I recently found my daughter convincing me that her father – yes, really – was definitely a baby-boomer. Until then I had thought, “boomer”? What a stupid name. They’re old folks like Bill Clinton, Maria Furtwängler and Toni Polster. But surely not me? Then I discovered that according to sociologists the term refers to people born between 1945/46 and 1964, putting me firmly inside the group – whether I like it or not. Apart from Paul Auster and a few other friends, I actually have very little in common with people who were born before 1957, 1958. They’re the older people, who, in my experience, have remained world-famous for looking after their own excellence more than anything else. But I have to acknowledge my daughter’s wisdom. Being born into the boomer generation, a boomer baby, how disgraceful for a sixty-four-year-old. Let’s talk about music instead.

In the fall of 1976 when, at age 16, I was extremely angry about the more “ancient” fellows of my boomer generation, there was a program on Swedish radio late on Sunday evenings with the title “At home with.” One evening the two ether-anarchists who made the program broadcast an unknown band from New York. The group was Television, the debut single they had just released was called “Little Johnny Jewel.” I was electrified. I felt as though this was the sound of my internal body tissue, which ensures life between the bones and the skin. The next day, I exchanged Swedish crowns for dollars and sent the money to the unknown label Ork Records. A few weeks later I was the happy owner of a record with a blood-red sleeve. Since then, I’ve listened to Television’s albums thousands of times. Their music was the first to make me realize that art can combine things that I wouldn’t ordinarily have put together: coolness, nerves, transcendency. The novel is my belated thanks to the band.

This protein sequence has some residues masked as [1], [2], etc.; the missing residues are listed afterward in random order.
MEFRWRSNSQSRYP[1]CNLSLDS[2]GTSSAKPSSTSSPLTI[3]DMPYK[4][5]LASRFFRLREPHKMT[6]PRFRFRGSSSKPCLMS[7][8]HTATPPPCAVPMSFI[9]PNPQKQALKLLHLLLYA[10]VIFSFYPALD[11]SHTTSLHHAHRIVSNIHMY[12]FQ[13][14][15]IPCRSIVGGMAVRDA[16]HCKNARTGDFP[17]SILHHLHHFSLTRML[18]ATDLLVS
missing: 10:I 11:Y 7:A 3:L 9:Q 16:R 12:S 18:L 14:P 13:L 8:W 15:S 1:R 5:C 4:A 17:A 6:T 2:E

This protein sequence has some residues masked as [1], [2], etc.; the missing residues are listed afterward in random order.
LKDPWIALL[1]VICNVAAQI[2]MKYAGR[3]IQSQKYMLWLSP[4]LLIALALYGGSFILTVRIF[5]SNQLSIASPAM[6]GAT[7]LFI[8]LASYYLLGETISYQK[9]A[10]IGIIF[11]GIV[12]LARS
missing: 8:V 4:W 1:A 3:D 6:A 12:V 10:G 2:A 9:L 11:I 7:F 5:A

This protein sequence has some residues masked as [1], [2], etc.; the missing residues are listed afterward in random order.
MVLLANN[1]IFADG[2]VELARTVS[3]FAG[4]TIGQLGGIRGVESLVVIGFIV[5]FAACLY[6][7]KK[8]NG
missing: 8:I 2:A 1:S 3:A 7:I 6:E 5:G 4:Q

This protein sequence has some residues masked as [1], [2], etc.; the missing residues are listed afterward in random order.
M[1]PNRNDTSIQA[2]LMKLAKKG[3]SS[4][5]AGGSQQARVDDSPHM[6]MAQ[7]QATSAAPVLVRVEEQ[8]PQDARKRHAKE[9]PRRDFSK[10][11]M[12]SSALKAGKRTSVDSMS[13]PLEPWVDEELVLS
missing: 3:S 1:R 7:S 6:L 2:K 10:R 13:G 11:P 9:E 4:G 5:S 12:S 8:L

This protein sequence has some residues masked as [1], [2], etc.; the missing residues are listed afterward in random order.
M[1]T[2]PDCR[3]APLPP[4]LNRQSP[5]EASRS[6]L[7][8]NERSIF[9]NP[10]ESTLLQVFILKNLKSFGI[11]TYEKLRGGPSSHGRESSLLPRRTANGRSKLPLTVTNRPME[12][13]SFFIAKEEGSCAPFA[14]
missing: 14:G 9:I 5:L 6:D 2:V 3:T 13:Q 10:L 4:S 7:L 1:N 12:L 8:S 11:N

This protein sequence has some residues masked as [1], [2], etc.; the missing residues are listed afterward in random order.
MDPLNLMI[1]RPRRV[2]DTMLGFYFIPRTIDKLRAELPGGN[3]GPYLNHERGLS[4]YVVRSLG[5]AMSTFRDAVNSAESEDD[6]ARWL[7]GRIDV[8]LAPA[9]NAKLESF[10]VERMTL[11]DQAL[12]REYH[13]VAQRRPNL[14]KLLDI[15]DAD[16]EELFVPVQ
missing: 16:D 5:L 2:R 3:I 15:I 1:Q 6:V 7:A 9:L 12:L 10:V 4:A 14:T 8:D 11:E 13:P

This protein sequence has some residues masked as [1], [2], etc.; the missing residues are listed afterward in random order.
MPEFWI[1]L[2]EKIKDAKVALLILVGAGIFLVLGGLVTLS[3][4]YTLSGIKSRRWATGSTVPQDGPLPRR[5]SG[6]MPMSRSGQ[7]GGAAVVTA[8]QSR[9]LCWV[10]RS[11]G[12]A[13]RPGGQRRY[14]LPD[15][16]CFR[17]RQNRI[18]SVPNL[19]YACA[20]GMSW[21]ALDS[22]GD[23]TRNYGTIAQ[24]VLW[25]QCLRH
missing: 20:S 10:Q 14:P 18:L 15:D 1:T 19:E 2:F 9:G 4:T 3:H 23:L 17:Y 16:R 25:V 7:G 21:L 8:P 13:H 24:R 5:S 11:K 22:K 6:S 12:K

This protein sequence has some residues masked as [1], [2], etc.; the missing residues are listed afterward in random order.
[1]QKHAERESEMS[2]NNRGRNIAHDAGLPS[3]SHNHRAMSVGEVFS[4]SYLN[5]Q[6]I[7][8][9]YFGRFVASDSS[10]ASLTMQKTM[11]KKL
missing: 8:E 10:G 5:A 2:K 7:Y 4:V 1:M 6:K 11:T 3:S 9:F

Looking back at previous Frankfurt Poetics Lectures: Are there any authors that have left a (special) impression on you?

Most of the names are well known to me, some are friends. I’m afraid that none of them has particularly influenced the type of literature I write, but I feel a kind of empathy with them as smart minds and crafty souls. I liked Oskar Pastior very much, we were neighbors for a few years, but he wrote texts that seemed to be from a different planet than mine. Durs Grünbein and I have been friends for thirty years, and now and then this friendship has found its way into publications, and has taken us to the Isle of the Dead off Venice, Ground Zero in New York and the Mojave Desert. But the list of former poetics lecturers whom I regard highly is far too long for me to name them all. I’m honored to now count myself among them – and to be followed by Judith Schalansky, whose “Wildes Wissen” series I applaud.

Can you divulge any of the topics and aspects that will be covered in your poetics lectures?

Hopefully the title, “Solar plexus”, sets out the key points. It will be about a writer’s body. To be more precise, by taking three perspectives I hope to discern how the intense perception of the present, which is triggered by a body lowered into water, is transposed into literature. (I admit I’m a fanatic when it comes to bathtubs.) In the first lecture I’d like to discuss yearning as a precondition for texts. The second will consider hunger as a challenging experience. Finally, the third will be about electricity – nerves, shivering, vibrating – as a way of being both inside and outside oneself. In other words, what makes literature urgent, sensitive, concise? How can words feel like flesh?

Questions: Dirk Frank